Lukashenka’s Populist Tactics and Repression: Undermining Democracy Ahead of the 2024 Election Campaign
Lukashenka is trying to boost his popularity with older voters and in rural areas with populist rhetoric and criticism of his officials. The repressive apparatus continues to compel loyalty and depoliticisation in the run-up to the 2024 election campaign. The ruling clique ignores the electoral sovereignty of voters in the formation of representative bodies.
The head of state gave a “dressing down” to officials regarding the quality of medical services in the regions.
The number of people who are economically active has been decreasing, and personnel shortages are increasing. However, the government does not see this as a problem and seems satisfied with the labour market situation. Maintaining unemployment at about 3.8% is acceptable for the Belarusian leadership, given sanctions and economic collapse. The government has complete control over the trade union movement, while security forces suppress public demonstrations of discontent. Surplus workers are regulated by emigration.
Regime security forces continue to suppress opponents and supporters of change through incessant roundups, detentions, arrests and intimidation measures.
State Control Committee and Prosecutor General’s Office officials are discussing restrictions for small businessmen and increased penalties, provoking discontent among private businesses regarding the regulation of the economy. The KGB and state propaganda have identified the “culprits” for vegetable price rises as private firms.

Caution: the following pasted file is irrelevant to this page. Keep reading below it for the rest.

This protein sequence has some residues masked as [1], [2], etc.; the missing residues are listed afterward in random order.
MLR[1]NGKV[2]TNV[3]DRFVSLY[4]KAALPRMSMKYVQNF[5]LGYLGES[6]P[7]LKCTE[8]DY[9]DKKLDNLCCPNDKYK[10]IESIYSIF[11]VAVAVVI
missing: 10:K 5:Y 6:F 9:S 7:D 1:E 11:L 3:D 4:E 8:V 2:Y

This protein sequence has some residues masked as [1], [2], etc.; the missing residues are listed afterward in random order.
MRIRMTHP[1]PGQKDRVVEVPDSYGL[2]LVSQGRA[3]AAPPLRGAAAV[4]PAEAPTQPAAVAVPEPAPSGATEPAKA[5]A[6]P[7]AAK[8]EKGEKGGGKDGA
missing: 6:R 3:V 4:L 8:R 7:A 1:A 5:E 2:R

Security forces are involved in reshaping the transport services market. The traffic police and the Transport Inspectorate have intensified checks, confiscating dozens of private buses.
Lukashenka’s forces are trying to undermine dissidents with public declarations of loyalty from sporting opinion leaders who condemned the regime during the 2020 protests.
The Central Election Commission is preparing the ground for the 2024 election campaign for local councils and parliament. The ruling clique declares electoral sovereignty, which implies restricting public participation in elections and limiting the influence of voters on the All-Belarusian People’s Assembly, the National Assembly and local government bodies. For example, only five large GoNGOs will be able to nominate civil society delegates to the National Assembly.
Thus, the ruling class hopes to reduce the risk of post-election protests by making the electoral system even more closed.
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Situation in Belarus